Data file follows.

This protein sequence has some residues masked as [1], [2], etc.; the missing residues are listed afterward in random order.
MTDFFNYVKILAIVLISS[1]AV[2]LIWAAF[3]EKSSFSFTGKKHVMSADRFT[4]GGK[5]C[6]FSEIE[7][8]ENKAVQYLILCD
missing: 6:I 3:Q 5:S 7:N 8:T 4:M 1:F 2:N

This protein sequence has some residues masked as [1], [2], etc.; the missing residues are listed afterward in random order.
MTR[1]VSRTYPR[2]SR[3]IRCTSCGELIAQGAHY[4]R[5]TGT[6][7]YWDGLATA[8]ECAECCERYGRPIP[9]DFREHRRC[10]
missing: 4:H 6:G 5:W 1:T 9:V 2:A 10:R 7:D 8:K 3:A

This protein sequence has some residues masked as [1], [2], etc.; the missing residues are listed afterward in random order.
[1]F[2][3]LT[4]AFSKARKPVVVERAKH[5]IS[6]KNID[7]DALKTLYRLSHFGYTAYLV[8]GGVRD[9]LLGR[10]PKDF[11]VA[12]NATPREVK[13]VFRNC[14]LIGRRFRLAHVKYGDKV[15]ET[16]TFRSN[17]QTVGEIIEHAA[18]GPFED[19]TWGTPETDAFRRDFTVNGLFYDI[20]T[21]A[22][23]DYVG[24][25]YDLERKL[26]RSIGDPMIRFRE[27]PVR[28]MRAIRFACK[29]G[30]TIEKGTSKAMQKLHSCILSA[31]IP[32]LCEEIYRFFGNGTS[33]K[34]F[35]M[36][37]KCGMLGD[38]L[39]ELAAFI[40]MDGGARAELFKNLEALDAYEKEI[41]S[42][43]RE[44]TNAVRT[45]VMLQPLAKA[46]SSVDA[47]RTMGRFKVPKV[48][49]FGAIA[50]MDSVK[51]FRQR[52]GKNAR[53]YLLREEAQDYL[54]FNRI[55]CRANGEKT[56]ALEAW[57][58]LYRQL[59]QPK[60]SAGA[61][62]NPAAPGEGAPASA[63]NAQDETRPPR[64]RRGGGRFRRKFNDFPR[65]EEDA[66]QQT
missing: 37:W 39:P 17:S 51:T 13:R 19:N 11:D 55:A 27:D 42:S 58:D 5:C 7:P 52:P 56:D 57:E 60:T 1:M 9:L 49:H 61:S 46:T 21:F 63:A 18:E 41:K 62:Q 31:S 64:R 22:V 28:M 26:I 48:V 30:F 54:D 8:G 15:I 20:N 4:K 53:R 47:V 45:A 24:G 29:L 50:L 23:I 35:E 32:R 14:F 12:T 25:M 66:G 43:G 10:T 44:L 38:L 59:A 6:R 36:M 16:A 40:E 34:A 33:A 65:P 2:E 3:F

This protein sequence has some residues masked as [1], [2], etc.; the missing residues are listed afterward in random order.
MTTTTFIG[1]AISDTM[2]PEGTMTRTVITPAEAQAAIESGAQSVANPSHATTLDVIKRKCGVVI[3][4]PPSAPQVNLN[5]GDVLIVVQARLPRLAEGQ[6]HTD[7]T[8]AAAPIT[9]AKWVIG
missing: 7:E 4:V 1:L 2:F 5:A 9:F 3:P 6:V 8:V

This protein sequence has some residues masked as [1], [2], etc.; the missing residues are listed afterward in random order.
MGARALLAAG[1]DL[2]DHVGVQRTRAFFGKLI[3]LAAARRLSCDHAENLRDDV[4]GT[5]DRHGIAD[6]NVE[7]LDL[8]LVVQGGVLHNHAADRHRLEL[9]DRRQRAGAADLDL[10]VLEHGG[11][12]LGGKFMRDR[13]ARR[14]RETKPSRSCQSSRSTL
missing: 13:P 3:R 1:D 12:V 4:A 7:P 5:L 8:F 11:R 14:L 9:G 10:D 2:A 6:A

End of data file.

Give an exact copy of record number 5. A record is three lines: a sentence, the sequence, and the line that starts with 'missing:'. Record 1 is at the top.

This protein sequence has some residues masked as [1], [2], etc.; the missing residues are listed afterward in random order.
MGARALLAAG[1]DL[2]DHVGVQRTRAFFGKLI[3]LAAARRLSCDHAENLRDDV[4]GT[5]DRHGIAD[6]NVE[7]LDL[8]LVVQGGVLHNHAADRHRLEL[9]DRRQRAGAADLDL[10]VLEHGG[11][12]LGGKFMRDR[13]ARR[14]RETKPSRSCQSSRSTL
missing: 13:P 3:R 1:D 12:V 4:A 7:P 5:L 8:F 11:R 14:L 9:G 10:D 2:A 6:A